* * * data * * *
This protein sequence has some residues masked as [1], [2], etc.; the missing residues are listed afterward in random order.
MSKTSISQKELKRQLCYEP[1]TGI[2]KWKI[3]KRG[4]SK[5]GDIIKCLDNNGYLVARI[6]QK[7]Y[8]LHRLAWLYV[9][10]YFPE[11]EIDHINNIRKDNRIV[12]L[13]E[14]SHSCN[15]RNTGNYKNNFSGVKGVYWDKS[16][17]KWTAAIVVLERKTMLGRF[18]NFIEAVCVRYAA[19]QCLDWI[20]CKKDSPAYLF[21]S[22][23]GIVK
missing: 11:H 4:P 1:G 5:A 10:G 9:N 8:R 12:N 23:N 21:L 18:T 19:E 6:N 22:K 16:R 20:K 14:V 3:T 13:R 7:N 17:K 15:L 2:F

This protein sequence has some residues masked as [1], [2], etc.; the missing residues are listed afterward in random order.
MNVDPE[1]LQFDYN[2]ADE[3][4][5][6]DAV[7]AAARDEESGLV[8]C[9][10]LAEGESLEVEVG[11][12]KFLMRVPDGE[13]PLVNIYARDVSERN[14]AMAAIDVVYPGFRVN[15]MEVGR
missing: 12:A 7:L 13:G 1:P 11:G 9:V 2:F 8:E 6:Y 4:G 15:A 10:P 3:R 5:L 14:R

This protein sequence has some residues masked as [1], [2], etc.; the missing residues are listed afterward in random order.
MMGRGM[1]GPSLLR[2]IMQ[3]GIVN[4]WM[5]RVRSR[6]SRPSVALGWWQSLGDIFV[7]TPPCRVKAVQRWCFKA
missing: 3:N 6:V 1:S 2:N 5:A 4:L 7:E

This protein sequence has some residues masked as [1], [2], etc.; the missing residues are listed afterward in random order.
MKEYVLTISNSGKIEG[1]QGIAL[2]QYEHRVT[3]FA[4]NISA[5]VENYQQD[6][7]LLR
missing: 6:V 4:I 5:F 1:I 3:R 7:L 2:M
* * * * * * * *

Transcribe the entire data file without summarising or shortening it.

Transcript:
This protein sequence has some residues masked as [1], [2], etc.; the missing residues are listed afterward in random order.
MSKTSISQKELKRQLCYEP[1]TGI[2]KWKI[3]KRG[4]SK[5]GDIIKCLDNNGYLVARI[6]QK[7]Y[8]LHRLAWLYV[9][10]YFPE[11]EIDHINNIRKDNRIV[12]L[13]E[14]SHSCN[15]RNTGNYKNNFSGVKGVYWDKS[16][17]KWTAAIVVLERKTMLGRF[18]NFIEAVCVRYAA[19]QCLDWI[20]CKKDSPAYLF[21]S[22][23]GIVK
missing: 11:H 4:P 1:G 5:A 10:G 9:N 8:R 12:N 23:N 21:L 18:T 19:E 6:N 22:K 16:R 20:K 14:V 3:T 13:R 7:N 17:K 15:L 2:F

This protein sequence has some residues masked as [1], [2], etc.; the missing residues are listed afterward in random order.
MNVDPE[1]LQFDYN[2]ADE[3][4][5][6]DAV[7]AAARDEESGLV[8]C[9][10]LAEGESLEVEVG[11][12]KFLMRVPDGE[13]PLVNIYARDVSERN[14]AMAAIDVVYPGFRVN[15]MEVGR
missing: 12:A 7:L 13:G 1:P 11:G 9:V 2:F 8:E 6:Y 4:G 15:A 10:P 3:R 5:L 14:R

This protein sequence has some residues masked as [1], [2], etc.; the missing residues are listed afterward in random order.
MMGRGM[1]GPSLLR[2]IMQ[3]GIVN[4]WM[5]RVRSR[6]SRPSVALGWWQSLGDIFV[7]TPPCRVKAVQRWCFKA
missing: 3:N 6:V 1:S 2:N 5:A 4:L 7:E

This protein sequence has some residues masked as [1], [2], etc.; the missing residues are listed afterward in random order.
MKEYVLTISNSGKIEG[1]QGIAL[2]QYEHRVT[3]FA[4]NISA[5]VENYQQD[6][7]LLR
missing: 6:V 4:I 5:F 1:I 3:R 7:L 2:M